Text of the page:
Still, Hughes Design Associates continues to provide the gamut from cutting-edge modern to traditional and historical. “We do anything as long as it is top quality,” she says. Indeed, the firm is a design industry force in historical work; perhaps their most prestigious assignment, the design of the new Cloister at Sea Island in Georgia, was completed last year.

In contrast to her Sarasota home’s Zen-like combination of clean-lined, dark wenge wood furniture and off-white upholstery, Hughes’ design for The Cloister is all about historically accurate color, pattern, materials and restoration. “I’m proud of what we did at The Cloister,” Hughes says of the project, which has been featured in Architectural Digest, Veranda, Southern Living and more. “It is one of the best resorts in all of North America: a beautiful, luxurious, gorgeous place.”

Hughes scoured the globe for sources capable of bringing her custom designs for the hotel to life, finding artisans who could create exquisite fabrics, fringes, chandeliers, furniture and area rugs evocative of the 1920s Age of Elegance. “I didn’t want anything I did to look like it came out of a furniture ad,” she says. “Custom design is why our work looks so unique and so personal.” That’s true for both five-star hotels and fine homes, she points out, with no line of demarcation between the design approach and products used for each.

Her own home also exudes the special allure of custom work. Hughes personally designed nearly every piece of wood furniture and upholstery, as well as the Italian bed linens from her collection for Casa del Bianco, a company she became involved with when renovating guest rooms for New York’s Pierre Hotel.

At home, Hughes’ calm, neutral space is the essence of “less is more.” It invites relaxation, and becomes a canvas for art. “I can’t live in a space without art,” she declares, pointing out some of her favorites. She loves the work of David Steiner of Sarasota’s State of the Arts Gallery and commissioned one of his paintings for her dining room.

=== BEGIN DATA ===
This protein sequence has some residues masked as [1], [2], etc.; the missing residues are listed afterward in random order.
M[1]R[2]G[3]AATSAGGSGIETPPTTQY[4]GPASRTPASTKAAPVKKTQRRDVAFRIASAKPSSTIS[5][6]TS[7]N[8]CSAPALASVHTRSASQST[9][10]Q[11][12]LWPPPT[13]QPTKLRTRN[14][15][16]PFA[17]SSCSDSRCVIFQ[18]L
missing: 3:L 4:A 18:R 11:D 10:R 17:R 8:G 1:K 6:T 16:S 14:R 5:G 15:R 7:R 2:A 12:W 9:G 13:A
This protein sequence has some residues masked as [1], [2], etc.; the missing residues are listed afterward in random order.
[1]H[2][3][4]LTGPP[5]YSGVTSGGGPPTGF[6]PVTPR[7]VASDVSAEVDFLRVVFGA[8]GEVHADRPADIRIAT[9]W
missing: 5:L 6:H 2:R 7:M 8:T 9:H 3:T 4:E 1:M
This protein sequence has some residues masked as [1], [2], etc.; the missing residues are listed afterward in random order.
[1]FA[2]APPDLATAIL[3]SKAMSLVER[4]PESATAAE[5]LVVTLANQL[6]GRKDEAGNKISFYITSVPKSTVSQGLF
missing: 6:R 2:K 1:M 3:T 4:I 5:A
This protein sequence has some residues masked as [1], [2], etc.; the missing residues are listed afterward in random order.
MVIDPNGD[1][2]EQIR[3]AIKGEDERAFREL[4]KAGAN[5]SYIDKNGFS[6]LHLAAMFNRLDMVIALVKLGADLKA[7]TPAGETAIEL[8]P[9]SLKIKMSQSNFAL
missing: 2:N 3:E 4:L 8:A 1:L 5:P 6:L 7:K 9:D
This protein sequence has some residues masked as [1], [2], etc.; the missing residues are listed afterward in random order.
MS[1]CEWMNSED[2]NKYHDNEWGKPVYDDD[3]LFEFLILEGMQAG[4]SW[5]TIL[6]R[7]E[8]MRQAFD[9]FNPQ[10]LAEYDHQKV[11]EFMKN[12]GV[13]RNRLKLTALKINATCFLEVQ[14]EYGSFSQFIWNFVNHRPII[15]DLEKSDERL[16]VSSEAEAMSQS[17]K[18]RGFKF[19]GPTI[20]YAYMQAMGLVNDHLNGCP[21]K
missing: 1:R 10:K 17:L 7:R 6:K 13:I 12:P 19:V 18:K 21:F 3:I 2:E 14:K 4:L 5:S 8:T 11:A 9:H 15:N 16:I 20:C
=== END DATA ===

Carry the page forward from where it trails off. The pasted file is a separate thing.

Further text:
But most of Hughes’ art is by family members. Her cousin, Alison Hill, a portrait artist living on Monhegan Island, Maine, created the original pastel that hangs in Hughes’ dressing room. The wall over her fireplace is graced by a painting by the renowned Theodore Tihansky, Hill’s husband and a devotee of noted American realist Edward Hopper.

Other cousins are Suzanne Hill of Concord, Mass., a well-known ceramist, and Melanie Hill of Newport, R.I., a jewelry designer. Their creations are also prized possessions. And Hughes’ mother, Suzanne Wright of Nokomis, has contributed pastel sketches and watercolors to her daughter’s home. “Art runs in the family,” Hughes says. “When I was in college, I was an abstract expressionist painter and sold through a gallery in Washington, D.C. I loved it, but haven’t painted in 20 years. When I am 90, I plan to start again. Until then I’ll continue designing beautiful homes for wonderful people—that is my true passion.”

Soft Modern

Pamela Hughes defines the style.

Serenity. The environmental balance of feng shui is recalled in uncluttered interiors. “I don’t own anything unless it is beautiful or useful.”

Comfort. Furniture has soft edges, clean lines, nothing sharp or angular. Seating arrangements promote conversation and traffic flow.

Neutral colors. Whites, creams and other neutral tones are mandatory background colors. “One room can be different; perhaps red or camel walls.”

Crafts. Artisan-quality crafted accessories (ceramics, hand wrought metal, contemporary glass pieces) lend a human touch and softer feel.

Scale. Soft modern is achieved with fewer pieces of furniture and artworks that are large in scale. Small pieces of art are grouped to form larger units.